It's Fix-a-Leak Week! Household water leaks waste 1 trillion gallons each year

Leaky Faucet
CC BY-NC-SA 2.0 Flickr

Time for you to do something about it

To anyone with engineering tendencies, nothing is more disgusting than waste. It's one thing to use a lot of something if you're getting a lot of value out of it, but it's another to use a lot of something for absolutely nothing. That's what water leaks are, and at a time when parts of the world are going through unprecedented droughts – like California, which just went through 3 years that have been the worst in over 1,000 years and is facing a drought that could potentially last a decade or more – this waste is unacceptable.

The good news is, you can do something about it! You might not be able to go fix a big water mains leak underground, but you can make sure that your home is not sending perfectly good potable water down the drain (or worse: on the floor or inside the walls) for no purpose.

Pixbay/Public Domain

First, some sad facts on water leaks from the U.S. Environmental Protection Agency:

-The average household's leaks can account for more than 10,000 gallons of water wasted every year, or the amount of water needed to wash 270 loads of laundry.

-Household leaks can waste more than 1 trillion gallons annually nationwide. That's equal to the annual household water use of more than 11 million homes.

-Ten percent of homes have leaks that waste 90 gallons or more per day.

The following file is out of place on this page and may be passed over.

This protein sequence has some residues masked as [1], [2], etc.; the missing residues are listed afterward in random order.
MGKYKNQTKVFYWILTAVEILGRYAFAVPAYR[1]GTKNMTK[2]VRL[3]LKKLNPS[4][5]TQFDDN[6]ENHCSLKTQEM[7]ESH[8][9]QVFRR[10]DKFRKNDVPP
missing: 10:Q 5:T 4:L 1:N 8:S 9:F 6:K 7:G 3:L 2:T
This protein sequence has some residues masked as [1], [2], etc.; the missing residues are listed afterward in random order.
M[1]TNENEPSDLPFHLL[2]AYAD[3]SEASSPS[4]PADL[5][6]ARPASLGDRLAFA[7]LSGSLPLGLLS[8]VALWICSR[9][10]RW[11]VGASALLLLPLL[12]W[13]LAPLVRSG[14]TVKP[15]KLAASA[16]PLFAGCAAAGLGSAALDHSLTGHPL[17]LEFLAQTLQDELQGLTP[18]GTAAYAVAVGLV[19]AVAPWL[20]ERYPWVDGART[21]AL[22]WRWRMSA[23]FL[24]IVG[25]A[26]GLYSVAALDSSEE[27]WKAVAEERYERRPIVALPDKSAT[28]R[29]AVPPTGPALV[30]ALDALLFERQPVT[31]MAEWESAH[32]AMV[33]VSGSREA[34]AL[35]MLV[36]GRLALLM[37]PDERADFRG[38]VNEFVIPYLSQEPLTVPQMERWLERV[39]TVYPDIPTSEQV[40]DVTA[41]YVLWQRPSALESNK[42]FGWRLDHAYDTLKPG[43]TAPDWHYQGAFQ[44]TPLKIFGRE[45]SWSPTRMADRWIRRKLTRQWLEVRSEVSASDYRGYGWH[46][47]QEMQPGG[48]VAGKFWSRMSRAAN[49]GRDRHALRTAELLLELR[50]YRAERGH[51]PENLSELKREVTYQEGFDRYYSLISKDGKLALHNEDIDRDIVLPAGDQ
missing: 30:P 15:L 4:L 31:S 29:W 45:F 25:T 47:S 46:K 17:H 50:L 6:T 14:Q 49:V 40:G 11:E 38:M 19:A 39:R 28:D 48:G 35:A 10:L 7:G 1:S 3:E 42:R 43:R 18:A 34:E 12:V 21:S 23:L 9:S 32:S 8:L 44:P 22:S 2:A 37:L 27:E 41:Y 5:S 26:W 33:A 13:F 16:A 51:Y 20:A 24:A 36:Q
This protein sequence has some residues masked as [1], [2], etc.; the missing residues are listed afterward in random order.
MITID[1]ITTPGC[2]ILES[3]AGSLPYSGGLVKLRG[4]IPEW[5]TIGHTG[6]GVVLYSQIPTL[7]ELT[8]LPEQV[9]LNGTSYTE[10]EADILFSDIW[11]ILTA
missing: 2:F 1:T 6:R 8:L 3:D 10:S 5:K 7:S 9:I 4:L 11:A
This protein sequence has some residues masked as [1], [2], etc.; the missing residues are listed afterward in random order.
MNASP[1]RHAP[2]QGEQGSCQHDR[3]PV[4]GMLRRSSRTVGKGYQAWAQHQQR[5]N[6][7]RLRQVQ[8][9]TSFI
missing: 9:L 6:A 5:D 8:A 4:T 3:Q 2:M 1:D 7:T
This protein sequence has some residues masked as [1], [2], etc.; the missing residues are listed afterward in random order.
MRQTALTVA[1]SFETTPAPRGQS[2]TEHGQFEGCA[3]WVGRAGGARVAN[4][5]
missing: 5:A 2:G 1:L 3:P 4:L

-Common types of leaks found in the home include worn toilet flappers, dripping faucets, and other leaking valves. All are easily correctable (more on that below).

-Fixing easily corrected household water leaks can save homeowners about 10 percent on their water bills.

-A leaky faucet that drips at the rate of one drip per second can waste more than 3,000 gallons per year. That's the amount of water needed to take more than 180 showers!

-A showerhead leaking at 10 drips per minute wastes more than 500 gallons per year. That's the amount of water it takes to wash 60 loads of dishes in your dishwasher.

-An irrigation system that has a leak 1/32nd of an inch in diameter (about the thickness of a dime) can waste about 6,300 gallons of water per month.

So clearly this is not a small problem. Any way you slice it, a trillion gallons is a lot!

How to detect water leaks

A few tips on how to find out if you have water leaks:

-Check your water meter before and after a two-hour period when no water is being used. If the meter does not read exactly the same, you probably have a leak.

-One way to find out if you have a toilet leak is to place a drop of food coloring in the toilet tank. If the color shows up in the bowl within 15 minutes without flushing, you have a leak. Make sure to flush immediately after this experiment to avoid staining the tank.

How to fix a leaking faucet

Leaky faucets can be fixed by checking faucet washers and gaskets for wear and replacing them if necessary.

How to fix a leaky toilet

If your toilet is leaking, the cause is often an old, faulty toilet flapper. Over time, this inexpensive rubber part decays, or minerals build up on it. It's usually best to replace the whole rubber flapper—a relatively easy, inexpensive do-it-yourself project that pays for itself in no time.

How to fix a leaky showerhead

You can also save a lot of water (and money) with a thermostatic shut-off valve, especially if your water heater is far away from your shower and it takes a while for the hot water to get there.

If you do end up replacing old fixtures, look for the WaterSense label. It's a certification by the EPA for water-efficient products. Many of these models can get you rebates, on top of saving you money on water.


Tags: Water Conservation


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